The basic subunit of any living organism; the simplest unit that can exist as
an independent living system. There are many different types of cells in complex
organisms such as humans, each with specific characteristics.
Cells are surrounded by a cell membrane (and cell wall in bacteria and plants
= a membrane plus some chemically more stable structures, often mixtures of
proteins and polysaccharides) and contain all necessary elements to sustain
life; proteins, nucleic acids,
lipids, minerals, and a diverse
class of metabolites.
Cells of higher organisms (known as eukaryotes) are subdivided into
subcellular compartments called organelles such as the mitochondrion, the cell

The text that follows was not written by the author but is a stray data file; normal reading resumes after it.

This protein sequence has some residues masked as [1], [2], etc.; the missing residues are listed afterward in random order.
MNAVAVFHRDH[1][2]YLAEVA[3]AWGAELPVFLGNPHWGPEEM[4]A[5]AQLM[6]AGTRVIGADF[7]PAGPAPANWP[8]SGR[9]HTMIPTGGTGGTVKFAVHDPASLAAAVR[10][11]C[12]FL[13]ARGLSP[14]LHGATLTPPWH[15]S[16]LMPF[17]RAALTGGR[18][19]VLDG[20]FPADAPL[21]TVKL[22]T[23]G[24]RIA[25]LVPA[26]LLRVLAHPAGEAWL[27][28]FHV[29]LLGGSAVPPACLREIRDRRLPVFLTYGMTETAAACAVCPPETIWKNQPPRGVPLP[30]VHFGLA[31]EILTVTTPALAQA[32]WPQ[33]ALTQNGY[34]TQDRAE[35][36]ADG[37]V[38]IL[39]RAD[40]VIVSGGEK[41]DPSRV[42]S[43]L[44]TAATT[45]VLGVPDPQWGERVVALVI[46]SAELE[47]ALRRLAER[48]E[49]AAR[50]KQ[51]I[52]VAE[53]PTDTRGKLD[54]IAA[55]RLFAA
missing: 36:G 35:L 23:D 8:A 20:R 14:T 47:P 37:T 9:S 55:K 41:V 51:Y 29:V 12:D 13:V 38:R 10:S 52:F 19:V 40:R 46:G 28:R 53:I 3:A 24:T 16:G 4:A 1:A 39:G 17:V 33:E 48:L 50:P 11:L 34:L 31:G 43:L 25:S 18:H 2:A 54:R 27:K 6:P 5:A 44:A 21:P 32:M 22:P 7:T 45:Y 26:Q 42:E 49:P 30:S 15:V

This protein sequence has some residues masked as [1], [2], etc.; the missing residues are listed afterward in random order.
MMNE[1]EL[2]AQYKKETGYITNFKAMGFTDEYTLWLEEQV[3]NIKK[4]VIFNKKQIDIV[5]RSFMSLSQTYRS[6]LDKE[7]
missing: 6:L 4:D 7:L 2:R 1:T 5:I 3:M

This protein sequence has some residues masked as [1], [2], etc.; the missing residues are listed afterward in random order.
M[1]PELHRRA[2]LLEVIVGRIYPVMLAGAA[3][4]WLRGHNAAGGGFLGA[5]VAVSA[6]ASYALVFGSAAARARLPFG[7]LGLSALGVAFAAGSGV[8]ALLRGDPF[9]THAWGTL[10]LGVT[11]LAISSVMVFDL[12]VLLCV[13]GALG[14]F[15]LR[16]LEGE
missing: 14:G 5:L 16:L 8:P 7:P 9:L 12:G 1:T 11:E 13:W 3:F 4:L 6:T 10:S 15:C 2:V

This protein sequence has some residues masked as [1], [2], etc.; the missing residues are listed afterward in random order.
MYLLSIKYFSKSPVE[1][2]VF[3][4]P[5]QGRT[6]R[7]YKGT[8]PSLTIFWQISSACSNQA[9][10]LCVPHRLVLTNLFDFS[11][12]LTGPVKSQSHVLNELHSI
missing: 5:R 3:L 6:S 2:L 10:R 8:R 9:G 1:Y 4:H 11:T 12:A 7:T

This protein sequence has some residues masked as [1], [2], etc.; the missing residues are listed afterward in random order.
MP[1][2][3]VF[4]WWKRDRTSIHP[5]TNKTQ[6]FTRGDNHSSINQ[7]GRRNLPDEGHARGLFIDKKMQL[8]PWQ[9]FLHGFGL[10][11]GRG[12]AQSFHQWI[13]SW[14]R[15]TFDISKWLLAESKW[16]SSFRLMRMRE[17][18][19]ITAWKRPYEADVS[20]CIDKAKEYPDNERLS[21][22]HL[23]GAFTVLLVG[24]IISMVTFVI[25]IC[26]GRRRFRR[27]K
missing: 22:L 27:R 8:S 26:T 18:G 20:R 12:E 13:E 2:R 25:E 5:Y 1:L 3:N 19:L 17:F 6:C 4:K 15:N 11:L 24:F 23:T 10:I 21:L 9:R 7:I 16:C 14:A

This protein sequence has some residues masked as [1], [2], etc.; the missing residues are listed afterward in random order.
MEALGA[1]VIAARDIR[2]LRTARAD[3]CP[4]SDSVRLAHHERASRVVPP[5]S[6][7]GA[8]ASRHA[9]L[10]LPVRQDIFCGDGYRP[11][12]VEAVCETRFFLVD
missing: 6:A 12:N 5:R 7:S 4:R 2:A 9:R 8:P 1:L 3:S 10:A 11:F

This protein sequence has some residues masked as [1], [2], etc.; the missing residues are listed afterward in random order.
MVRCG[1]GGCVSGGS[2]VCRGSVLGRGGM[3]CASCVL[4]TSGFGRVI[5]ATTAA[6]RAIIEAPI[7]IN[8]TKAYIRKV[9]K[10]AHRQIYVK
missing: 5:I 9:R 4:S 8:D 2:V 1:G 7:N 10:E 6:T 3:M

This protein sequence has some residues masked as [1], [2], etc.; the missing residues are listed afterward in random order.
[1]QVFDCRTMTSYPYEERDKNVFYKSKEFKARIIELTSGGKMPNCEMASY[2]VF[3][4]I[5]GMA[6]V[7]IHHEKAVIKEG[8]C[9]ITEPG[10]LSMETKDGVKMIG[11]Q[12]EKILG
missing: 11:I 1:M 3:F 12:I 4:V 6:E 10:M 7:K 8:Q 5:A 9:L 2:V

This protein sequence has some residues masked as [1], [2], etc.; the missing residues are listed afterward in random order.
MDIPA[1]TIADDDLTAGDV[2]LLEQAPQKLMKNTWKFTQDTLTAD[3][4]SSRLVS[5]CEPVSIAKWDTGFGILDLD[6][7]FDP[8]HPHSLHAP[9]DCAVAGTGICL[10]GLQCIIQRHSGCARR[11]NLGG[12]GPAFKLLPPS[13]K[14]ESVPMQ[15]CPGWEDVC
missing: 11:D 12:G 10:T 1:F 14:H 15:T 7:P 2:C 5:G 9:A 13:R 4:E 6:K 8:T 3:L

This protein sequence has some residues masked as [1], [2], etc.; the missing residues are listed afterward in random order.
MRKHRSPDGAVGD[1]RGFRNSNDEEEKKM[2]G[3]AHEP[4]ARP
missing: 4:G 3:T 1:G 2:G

nucleus, the endoplasmatic reticulum, the Golgi apparatus and many smaller
organelles with highly specialized functions.
While all these organelles are found in animal cells, plant cells in addition
contain a central vacuole that controls pressure to stabilize the cell and
chloroplasts, the site of photosynthesis or light dependent biosynthesis of
Source: GreenFacts, based on What is Life